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    Genetic Test

    How It Feels

    Blood sample from a heel stick

    The baby may feel a brief sting or a pinch when the lancet pricks the skin. While the blood is being collected, there is very little or no discomfort.

    Blood sample from a vein

    You may feel nothing at all from the needle puncture, or you may feel a brief sting or pinch as the needle goes through the skin. Some people feel a stinging pain while the needle is in the vein. But many people do not feel any pain, or they have only minor discomfort, after the needle is positioned in the vein. The amount of pain you feel depends on the skill of the health professional drawing the blood, the condition of your veins, and your sensitivity to pain.

    The collection of DNA from saliva, urine, or semen does not cause discomfort.


    Blood sample from a heel stick

    There is very little risk of complications from having blood drawn from a heel stick. A small bruise may develop at the puncture site.

    Blood sample from a vein

    There is very little risk of complications from having blood drawn from a vein.

    • You may get a small bruise at the puncture site. You can lower the chance of bruising by keeping pressure on the site for several minutes.
    • In rare cases, the vein may become swollen after the blood sample is taken. This problem is called phlebitis. A warm compress can be used several times a day to treat this.
    • Ongoing bleeding can be a problem for people with bleeding disorders. Aspirin, warfarin (Coumadin), and other blood-thinning medicines can make bleeding more likely. If you have bleeding or clotting problems, or if you take blood-thinning medicine, tell your doctor before your blood sample is taken.

    There are no risks linked with collecting DNA from saliva, urine, or semen.

    Other factors

    The information obtained from a genetic test can affect your life and the lives of your family in many ways, including:

    • Psychological effects. The emotions you may experience if you learn that you are likely to develop a serious disease or have an affected child can cause you to feel anxious or depressed. This information may also affect your relationship with your partner or other family members. Genetic counseling is recommended before you have genetic testing.
    • Medical treatment choices. If you test positive for a disease-specific gene change (mutation), you may decide to use preventive or treatment options, if they are available, to reduce the impact or severity of the disease. While many treatment options have been proved effective, others may be potentially dangerous or of unproven value.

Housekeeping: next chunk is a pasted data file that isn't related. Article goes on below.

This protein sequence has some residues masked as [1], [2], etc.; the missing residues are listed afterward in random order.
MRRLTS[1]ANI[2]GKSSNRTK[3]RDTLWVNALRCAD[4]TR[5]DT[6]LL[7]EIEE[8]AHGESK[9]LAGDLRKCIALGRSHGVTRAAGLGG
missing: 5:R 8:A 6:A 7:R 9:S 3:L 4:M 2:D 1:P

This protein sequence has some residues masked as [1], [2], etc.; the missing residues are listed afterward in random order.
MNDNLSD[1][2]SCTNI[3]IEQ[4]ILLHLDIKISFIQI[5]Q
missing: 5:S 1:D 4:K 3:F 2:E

• Pregnancy decisions. Finding out that your unborn child (fetus) is or may be affected by a genetic disease can impact the decisions you make about the pregnancy. You may want to consider ending the pregnancy. Or you may need to change your delivery plans. If you had planned on giving birth at home, you may need to have your baby in a hospital. If your child is likely to need special care after birth, you may need to deliver in a hospital other than the one you first chose. You may also need to have special health professionals present at the birth.
    • Privacy issues. Many people worry that genetic information released to insurance companies may affect future employment options or the cost or availability of insurance. But a law in the United States, called the Genetic Information Nondiscrimination Act of 2008 (GINA), protects people who have DNA differences that may affect their health. GINA prevents employers and health insurance companies from using DNA information about people to affect decisions. This law does not cover life insurance, disability insurance, or long-term care insurance.

    WebMD Medical Reference from Healthwise

    Last Updated: March 12, 2014
    This information is not intended to replace the advice of a doctor. Healthwise disclaims any liability for the decisions you make based on this information.

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